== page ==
Community or district nurses

    These nurses work in different places in your local area and may visit you in your home. They can:

    • give medicines or injections
    • check temperature, blood pressure and breathing
    • clean and dress wounds
    • monitor or set up drips
    • give emotional support
    • teach basic caring skills to family members where needed
    • get special equipment, such as commodes or bed pans

    Community specialist palliative care nurses

    Community specialist palliative care nurses include Macmillan nurses and hospice nurses. They specialise in symptom management such as pain control, sickness, and other cancer symptoms. They also give emotional support to you and your carers.

    Marie Curie nurses

    Marie Curie nurses give nursing care to people with advanced cancer in their own homes. They can visit during the day or spend the night in your home to give your carers a break.

    Social workers

    Social workers can help to support you with your situation at home. They can arrange:

    • home helps to help with shopping or housework
    • home care assistants for washing and dressing
    • meals on wheels
    • respite care

    Your social worker can also help with money matters by checking you get all the benefits you are entitled to. Or they can advise you about charity grants for things like extra heating costs or special diets.

    Contact a social worker yourself by getting in touch with your local social services office. Or ask your hospital nurse or your GP to refer you.

    Local support services

    There is usually other help available but services can vary from place to place.

    Sometimes local voluntary groups offer sitting services. Someone comes to stay with you while your relative goes out.

    Good neighbour schemes offer befriending or practical help with shopping or transport.

    Local cancer support groups often offer practical help. And they are a good source of information about services in your area. Ask your doctor or nurse about local groups.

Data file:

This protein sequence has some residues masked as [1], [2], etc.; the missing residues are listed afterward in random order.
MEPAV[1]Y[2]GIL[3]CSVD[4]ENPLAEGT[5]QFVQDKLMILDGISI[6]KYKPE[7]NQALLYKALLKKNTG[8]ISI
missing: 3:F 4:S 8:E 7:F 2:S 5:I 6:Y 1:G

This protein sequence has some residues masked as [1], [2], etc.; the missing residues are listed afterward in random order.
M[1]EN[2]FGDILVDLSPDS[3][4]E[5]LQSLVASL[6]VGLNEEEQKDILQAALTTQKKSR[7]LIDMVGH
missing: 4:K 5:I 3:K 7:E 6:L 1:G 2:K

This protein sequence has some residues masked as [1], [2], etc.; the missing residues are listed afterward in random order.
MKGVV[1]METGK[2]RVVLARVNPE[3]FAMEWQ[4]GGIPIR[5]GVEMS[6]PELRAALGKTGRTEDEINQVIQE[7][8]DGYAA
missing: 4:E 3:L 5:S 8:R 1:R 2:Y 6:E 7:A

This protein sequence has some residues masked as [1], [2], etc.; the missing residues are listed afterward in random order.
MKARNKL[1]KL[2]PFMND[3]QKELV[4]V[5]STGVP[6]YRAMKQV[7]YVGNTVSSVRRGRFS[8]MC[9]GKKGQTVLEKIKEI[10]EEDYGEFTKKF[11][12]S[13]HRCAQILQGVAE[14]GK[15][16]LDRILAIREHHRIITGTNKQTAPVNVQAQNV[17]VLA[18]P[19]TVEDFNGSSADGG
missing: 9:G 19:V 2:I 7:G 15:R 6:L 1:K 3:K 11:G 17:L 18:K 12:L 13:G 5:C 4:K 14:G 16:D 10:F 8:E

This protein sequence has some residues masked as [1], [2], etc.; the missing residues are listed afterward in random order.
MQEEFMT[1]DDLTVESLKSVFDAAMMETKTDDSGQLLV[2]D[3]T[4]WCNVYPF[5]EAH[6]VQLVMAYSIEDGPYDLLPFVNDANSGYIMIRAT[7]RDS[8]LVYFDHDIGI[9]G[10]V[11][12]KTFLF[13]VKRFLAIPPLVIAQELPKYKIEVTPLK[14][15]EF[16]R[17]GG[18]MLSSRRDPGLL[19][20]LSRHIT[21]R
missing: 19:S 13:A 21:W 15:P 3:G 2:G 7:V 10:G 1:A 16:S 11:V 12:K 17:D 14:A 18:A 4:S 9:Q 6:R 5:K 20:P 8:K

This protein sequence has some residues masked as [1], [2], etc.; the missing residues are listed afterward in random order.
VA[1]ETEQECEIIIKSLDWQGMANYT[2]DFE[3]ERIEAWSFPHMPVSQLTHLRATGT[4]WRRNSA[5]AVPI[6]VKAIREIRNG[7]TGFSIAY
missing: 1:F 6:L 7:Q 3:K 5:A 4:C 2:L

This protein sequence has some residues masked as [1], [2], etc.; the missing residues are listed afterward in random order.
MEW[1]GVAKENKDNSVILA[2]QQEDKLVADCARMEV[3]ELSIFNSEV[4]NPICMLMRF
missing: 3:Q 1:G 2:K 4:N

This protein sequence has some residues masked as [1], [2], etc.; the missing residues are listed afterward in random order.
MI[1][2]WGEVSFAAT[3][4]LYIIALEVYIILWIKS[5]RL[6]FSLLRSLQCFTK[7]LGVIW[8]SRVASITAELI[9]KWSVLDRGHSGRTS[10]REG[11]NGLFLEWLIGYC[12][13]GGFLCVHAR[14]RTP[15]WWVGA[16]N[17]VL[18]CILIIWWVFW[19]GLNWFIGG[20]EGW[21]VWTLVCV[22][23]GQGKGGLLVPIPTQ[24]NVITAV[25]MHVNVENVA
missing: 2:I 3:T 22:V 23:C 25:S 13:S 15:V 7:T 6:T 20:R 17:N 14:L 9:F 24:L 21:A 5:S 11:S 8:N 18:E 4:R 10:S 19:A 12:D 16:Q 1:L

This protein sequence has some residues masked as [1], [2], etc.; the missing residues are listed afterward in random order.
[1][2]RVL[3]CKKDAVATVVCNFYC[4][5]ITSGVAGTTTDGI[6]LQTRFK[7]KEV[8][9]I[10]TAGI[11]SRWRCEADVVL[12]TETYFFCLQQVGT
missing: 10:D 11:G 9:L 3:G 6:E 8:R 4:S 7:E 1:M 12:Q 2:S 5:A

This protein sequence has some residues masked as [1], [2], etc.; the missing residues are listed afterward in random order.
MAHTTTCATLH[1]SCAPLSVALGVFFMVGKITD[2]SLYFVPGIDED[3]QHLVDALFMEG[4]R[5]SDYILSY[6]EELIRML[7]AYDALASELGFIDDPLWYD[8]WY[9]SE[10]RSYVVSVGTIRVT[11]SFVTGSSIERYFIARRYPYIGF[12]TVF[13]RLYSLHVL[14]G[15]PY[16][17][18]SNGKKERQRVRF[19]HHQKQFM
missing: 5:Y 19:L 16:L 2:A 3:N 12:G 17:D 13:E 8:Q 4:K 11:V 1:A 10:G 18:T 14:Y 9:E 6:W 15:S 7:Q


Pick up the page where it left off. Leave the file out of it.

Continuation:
Thinking about your priorities and planning what you want to do can help you to feel more in control. You might want to talk about how you want to spend your time and what is and isn’t important to you.

    Some of your future plans might no longer be realistic. But you might get round to doing something you always wanted to do but weren’t able to make time for.

    Towards the end of life

    It’s natural to want to find out what is likely to happen in the last few weeks or days of life.

    You might need to choose where you want to be looked after and who you want to care for you.

    You can call the Cancer Research UK information nurses if you have questions or want to talk about coping with advanced cancer. Call free on 0808 800 4040, from 9am to 5pm, Monday to Friday.
    • Improving supportive and palliative care for adults with cancer
      National Institute for Health and Care Excellence (NICE), March 2004

    • Prostate cancer: diagnosis and management
      National Institute for Health and Care Excellence (NICE), 2019. Last updated December 2021

    • Cancer: Principles and Practice of Oncology (11th edition)
      VT DeVita, TS Lawrence, SA Rosenberg
      Wolters Kluwer, 2019

    • Prostate cancer: palliative care and pain relief 
      J C Thompson, J Wood and D Feuer 
      British Medical Bulletin, 2007. Vol 83, Issue 1. Pages 341-354

    • Quality of life in men with metastatic prostate cancer in their final years before death – a retrospective analysis of prospective data
      M Holm and others 
      BMC Palliative Care, 2018. Vol 17, Article number 126. 

    Last reviewed: 
    22 Sep 2022
    Next review due: 
    22 Sep 2025